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Serbian Christmas Traditions

Serbian Christmas Traditions
by Mayor Georgine Welo and Alex Machaskee
December 2020

We asked community leaders of various ethnic heritages to share some holiday traditions of their culture. South Euclid Mayor Georgine Welo and Cleveland International Hall of Fame inductee Alex Machaskee graciously shared with us.

Serbian Nativity Icon  	By Pschemp's property, CC BY-SA 3.0, https://commons.wikimedia.org/w/index.php?curid=2171604

Serbian Nativity Icon


Mayor Welo said, "For Serbian Eastern Orthodox Christians there are many rituals, beliefs and customs connected to "Bozic'", the Serbian name for Christmas celebrated on January 7th. The day before Christmas, January 6th is called "Badnji Dan" and the evening "Badnji vece." It's the last day of the Nativity Fast.

My mom would spend the day cooking for the evening and the great holiday the next day. Smelt, Serbian Coleslaw, Shrimp, apple pita, etc. Nothing from a mammal is served on Christmas Eve when we would celebrate with our friends the Gells and at the same time we would smell the baking of the "Cesnica," our Christmas Day bread in which a coin is put in it.

Serbian Orthodox Christmas Bread by Laslovarga - Own work, CC BY-SA 3.0, https://commons.wikimedia.org/w/index.php?curid=23675143

Serbian Orthodox Christmas Bread


Each year my grandmother and then my mother would place the sliced cesnica in the basket and I would peer into it hoping to pull out the piece with the lucky coin as it is believed that the one who finds a coin in his or her piece will have plenty of money all the year long. Even today, as my entire family gathers to celebrate Christmas there is great anticipation on who will find the coin!"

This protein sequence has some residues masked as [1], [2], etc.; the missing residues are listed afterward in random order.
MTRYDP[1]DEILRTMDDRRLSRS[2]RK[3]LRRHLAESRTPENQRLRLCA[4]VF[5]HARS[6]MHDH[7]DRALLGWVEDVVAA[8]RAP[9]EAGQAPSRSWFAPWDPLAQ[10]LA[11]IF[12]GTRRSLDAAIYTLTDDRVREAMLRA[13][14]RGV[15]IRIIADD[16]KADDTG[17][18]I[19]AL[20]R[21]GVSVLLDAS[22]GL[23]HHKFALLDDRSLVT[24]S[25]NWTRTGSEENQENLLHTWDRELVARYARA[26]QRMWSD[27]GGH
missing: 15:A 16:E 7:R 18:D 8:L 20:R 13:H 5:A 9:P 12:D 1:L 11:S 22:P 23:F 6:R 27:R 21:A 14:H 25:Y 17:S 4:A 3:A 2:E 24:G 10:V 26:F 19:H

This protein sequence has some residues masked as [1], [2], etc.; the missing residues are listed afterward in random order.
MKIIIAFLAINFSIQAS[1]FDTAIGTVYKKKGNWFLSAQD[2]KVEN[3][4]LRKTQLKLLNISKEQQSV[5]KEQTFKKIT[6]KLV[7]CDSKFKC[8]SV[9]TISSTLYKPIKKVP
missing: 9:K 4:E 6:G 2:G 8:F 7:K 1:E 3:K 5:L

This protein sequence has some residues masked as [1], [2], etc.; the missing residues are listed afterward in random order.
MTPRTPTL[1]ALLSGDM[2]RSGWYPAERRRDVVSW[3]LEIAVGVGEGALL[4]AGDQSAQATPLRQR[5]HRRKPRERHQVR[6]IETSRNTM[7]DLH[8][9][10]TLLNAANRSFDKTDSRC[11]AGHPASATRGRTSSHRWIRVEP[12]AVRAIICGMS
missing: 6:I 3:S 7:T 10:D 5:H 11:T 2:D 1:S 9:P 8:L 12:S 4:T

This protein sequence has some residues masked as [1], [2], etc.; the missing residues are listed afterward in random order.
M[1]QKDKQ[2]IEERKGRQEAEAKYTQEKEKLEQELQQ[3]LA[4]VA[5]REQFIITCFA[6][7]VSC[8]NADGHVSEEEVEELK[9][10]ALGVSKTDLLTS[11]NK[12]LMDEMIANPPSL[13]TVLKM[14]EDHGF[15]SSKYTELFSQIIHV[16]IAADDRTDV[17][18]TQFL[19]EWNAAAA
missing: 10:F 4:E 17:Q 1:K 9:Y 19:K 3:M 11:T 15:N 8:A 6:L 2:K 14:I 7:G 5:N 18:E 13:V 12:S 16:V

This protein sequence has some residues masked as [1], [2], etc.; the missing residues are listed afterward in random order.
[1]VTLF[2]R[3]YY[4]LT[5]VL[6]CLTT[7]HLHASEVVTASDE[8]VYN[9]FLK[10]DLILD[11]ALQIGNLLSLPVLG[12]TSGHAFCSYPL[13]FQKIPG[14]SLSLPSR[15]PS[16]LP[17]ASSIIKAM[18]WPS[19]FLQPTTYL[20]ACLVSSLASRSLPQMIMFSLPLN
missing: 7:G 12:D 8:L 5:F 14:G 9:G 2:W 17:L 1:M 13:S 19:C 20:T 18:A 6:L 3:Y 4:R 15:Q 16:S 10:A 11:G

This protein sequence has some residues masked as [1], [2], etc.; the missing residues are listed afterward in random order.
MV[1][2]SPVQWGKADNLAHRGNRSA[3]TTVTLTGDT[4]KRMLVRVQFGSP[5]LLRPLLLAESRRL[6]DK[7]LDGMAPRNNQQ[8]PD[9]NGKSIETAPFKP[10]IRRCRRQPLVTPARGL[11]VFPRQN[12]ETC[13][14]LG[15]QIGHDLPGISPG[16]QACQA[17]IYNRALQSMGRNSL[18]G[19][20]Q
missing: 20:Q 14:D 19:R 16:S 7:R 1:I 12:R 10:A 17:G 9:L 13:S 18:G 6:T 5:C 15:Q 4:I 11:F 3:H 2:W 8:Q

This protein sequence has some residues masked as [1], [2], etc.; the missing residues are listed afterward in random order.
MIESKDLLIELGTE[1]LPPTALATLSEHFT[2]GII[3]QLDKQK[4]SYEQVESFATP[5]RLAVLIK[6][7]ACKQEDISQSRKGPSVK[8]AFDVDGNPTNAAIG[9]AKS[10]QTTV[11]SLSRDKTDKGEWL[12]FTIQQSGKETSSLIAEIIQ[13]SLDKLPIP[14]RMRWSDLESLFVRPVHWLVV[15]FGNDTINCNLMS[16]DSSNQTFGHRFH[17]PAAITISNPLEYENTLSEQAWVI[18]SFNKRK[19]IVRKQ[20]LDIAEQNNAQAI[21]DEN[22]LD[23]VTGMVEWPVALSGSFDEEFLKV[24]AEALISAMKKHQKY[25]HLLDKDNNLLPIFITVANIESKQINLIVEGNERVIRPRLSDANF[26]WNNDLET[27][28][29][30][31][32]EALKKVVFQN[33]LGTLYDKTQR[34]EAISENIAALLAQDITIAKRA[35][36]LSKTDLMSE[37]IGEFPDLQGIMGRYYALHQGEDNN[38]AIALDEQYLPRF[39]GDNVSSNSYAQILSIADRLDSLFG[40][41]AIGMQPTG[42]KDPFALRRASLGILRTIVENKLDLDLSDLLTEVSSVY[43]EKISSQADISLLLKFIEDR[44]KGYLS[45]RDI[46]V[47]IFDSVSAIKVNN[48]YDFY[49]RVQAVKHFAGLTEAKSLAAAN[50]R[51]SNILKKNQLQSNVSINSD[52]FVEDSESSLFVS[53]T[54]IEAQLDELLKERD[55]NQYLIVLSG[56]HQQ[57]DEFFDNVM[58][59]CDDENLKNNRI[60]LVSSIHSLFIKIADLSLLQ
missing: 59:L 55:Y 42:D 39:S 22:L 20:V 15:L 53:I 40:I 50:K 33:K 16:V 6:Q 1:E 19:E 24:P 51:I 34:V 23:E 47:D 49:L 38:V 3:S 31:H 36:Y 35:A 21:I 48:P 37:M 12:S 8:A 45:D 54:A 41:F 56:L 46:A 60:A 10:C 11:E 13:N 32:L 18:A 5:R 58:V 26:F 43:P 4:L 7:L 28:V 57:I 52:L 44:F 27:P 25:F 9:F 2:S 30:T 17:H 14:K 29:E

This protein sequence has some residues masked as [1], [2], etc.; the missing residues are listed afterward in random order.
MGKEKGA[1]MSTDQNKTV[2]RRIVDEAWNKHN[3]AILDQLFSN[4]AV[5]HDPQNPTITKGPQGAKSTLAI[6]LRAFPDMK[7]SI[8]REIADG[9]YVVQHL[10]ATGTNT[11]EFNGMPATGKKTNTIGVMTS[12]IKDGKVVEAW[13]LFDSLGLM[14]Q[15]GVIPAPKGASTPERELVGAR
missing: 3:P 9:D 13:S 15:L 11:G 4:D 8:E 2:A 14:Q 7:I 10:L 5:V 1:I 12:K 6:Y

St Sava Christmas Eve Service

Past St Sava (Cleveland) Christmas Eve Service


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"Each Christmas Eve we join together on the grounds of our Saint Sava Serbian Orthodox Cathedral and celebrate the burning of the "Badnjak" before we attend Christmas Vigil. In the old times, on Christmas Eve, an oak branch was burnt as a sacrifice to the gods Perun and Svetoid. In modern times the burning of the badnjak symbolizes Christ himself, whose teachings shines upon all the believers just like the burning badnjak shines in the dark.

serbian-badnjak-beograd.jpg By Lazar - Own work, CC BY-SA 3.0, https://commons.wikimedia.org/w/index.php?curid=10010445

A Serbian Orthodox priest places the badnjak on a fire during a Christmas Eve celebration at the Temple of Saint Sava in Belgrade

Burning the yule log at St Sava Christmas Eve

Burning of the badnjak outside of St Sava Cathedral in Cleveland

St Sava Cathedral Choir Christmas Eve

St Sava Cathedral Choir on a past Christmas Eve


Following our Christmas Eve Vigil each family receives cut oak branches (badnjak) which are gathered by the men in our parish and decorated by our Sunday School Students with ribbons, crape paper, candies and walnuts. Watching with great anticipation like many I secretly always hope our parish priest hands me one tied with candy and ribbons.....all the while listening to the choir singing Christmas Carols and people greeting each other, "Hristos se Rodi" (Christ is Born) and "Voistinu se rodi"(Indeed he is born.")

Before heading back to our homes we gather together in our church hall and celebrate with drinking "hot rakija" (hot totties) and eating holiday sweets wishing each other the merriest of Christmas!

"Hristos se Rodi"

Alex Machaskee added, "Usually on the Serbian Christmas Eve, Jan. 6, there is the burning of the yule log or tree at both Serbian churches in Greater Cleveland. Children are treated to sweets and adults drink hot Serbian plum brandy."

An illustration of people collecting a Yule log from the Chambers Book of Days 1864

An illustration of people collecting a Yule log
from the Chambers Book of Days 1864


Hristos se Rodi



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